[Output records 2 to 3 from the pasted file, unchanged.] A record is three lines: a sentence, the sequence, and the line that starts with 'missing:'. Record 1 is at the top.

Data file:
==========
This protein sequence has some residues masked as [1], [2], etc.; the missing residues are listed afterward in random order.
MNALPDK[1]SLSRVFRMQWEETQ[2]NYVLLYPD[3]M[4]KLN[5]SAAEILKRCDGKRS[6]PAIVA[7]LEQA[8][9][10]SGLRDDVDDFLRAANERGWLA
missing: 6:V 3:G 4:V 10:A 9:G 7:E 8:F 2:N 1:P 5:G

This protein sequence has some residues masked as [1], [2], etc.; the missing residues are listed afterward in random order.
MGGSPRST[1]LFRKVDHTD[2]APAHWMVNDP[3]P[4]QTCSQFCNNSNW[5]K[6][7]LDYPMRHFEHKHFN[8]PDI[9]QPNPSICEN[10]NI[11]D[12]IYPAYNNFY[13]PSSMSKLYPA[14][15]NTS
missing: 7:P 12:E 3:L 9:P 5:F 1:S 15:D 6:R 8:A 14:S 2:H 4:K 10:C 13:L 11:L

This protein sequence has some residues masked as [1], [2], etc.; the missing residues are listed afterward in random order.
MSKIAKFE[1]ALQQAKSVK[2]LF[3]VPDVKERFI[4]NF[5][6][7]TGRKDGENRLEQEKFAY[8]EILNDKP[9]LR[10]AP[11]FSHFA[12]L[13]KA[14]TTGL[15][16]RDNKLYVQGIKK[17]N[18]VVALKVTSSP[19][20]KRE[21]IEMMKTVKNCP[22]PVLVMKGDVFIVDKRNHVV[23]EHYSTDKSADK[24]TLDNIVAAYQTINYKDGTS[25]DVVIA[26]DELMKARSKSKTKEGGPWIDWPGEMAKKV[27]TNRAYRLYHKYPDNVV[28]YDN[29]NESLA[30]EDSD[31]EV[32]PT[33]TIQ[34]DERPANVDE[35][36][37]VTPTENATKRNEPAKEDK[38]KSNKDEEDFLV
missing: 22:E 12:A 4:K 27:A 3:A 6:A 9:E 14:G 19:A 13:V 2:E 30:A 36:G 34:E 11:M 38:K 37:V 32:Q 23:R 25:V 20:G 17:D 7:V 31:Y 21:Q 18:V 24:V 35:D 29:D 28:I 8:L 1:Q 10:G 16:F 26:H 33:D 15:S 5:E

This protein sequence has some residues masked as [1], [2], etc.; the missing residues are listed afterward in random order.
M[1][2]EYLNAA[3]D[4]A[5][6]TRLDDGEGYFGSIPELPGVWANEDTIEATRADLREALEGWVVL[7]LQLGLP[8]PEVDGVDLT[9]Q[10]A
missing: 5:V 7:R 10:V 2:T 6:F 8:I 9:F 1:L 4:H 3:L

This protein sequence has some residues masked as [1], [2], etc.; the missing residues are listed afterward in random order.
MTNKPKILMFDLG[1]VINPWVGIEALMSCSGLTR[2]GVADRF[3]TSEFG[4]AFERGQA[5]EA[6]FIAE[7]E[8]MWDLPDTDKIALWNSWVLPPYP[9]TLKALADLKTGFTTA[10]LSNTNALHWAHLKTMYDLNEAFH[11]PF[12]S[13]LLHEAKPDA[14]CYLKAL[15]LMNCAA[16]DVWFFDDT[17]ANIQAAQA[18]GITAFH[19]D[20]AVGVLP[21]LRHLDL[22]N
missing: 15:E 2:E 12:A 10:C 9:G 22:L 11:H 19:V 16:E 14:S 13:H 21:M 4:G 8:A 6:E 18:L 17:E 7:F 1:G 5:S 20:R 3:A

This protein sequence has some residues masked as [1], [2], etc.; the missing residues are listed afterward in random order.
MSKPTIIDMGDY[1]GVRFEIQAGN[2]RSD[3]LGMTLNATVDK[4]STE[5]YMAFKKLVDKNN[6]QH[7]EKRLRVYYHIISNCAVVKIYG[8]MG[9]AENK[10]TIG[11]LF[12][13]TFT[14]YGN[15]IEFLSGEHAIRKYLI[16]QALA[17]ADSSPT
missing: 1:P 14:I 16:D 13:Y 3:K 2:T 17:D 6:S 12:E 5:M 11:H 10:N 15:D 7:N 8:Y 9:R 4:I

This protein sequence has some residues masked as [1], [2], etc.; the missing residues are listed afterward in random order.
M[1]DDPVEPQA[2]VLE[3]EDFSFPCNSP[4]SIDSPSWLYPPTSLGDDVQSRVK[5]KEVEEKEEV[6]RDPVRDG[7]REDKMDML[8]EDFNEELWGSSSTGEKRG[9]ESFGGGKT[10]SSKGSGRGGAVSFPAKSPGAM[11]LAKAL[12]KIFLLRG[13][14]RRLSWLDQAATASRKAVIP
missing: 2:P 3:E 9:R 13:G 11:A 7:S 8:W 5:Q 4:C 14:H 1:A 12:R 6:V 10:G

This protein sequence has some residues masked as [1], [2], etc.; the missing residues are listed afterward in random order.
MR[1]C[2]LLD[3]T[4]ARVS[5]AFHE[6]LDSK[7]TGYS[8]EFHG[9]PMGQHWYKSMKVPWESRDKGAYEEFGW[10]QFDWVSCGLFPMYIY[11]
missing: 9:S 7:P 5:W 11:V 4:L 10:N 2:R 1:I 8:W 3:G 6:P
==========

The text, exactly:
This protein sequence has some residues masked as [1], [2], etc.; the missing residues are listed afterward in random order.
MGGSPRST[1]LFRKVDHTD[2]APAHWMVNDP[3]P[4]QTCSQFCNNSNW[5]K[6][7]LDYPMRHFEHKHFN[8]PDI[9]QPNPSICEN[10]NI[11]D[12]IYPAYNNFY[13]PSSMSKLYPA[14][15]NTS
missing: 7:P 12:E 3:L 9:P 5:F 1:S 15:D 6:R 8:A 14:S 2:H 4:K 10:C 13:L 11:L

This protein sequence has some residues masked as [1], [2], etc.; the missing residues are listed afterward in random order.
MSKIAKFE[1]ALQQAKSVK[2]LF[3]VPDVKERFI[4]NF[5][6][7]TGRKDGENRLEQEKFAY[8]EILNDKP[9]LR[10]AP[11]FSHFA[12]L[13]KA[14]TTGL[15][16]RDNKLYVQGIKK[17]N[18]VVALKVTSSP[19][20]KRE[21]IEMMKTVKNCP[22]PVLVMKGDVFIVDKRNHVV[23]EHYSTDKSADK[24]TLDNIVAAYQTINYKDGTS[25]DVVIA[26]DELMKARSKSKTKEGGPWIDWPGEMAKKV[27]TNRAYRLYHKYPDNVV[28]YDN[29]NESLA[30]EDSD[31]EV[32]PT[33]TIQ[34]DERPANVDE[35][36][37]VTPTENATKRNEPAKEDK[38]KSNKDEEDFLV
missing: 22:E 12:A 4:K 27:A 3:A 6:A 9:E 14:G 19:A 13:V 2:E 30:A 36:G 34:E 11:M 38:K 37:V 32:Q 23:R 25:V 20:G 17:D 7:V 31:Y 21:Q 18:V 24:V 35:D 29:D 28:I 8:L 1:Q 10:G 16:F 26:H 33:D 15:S 5:E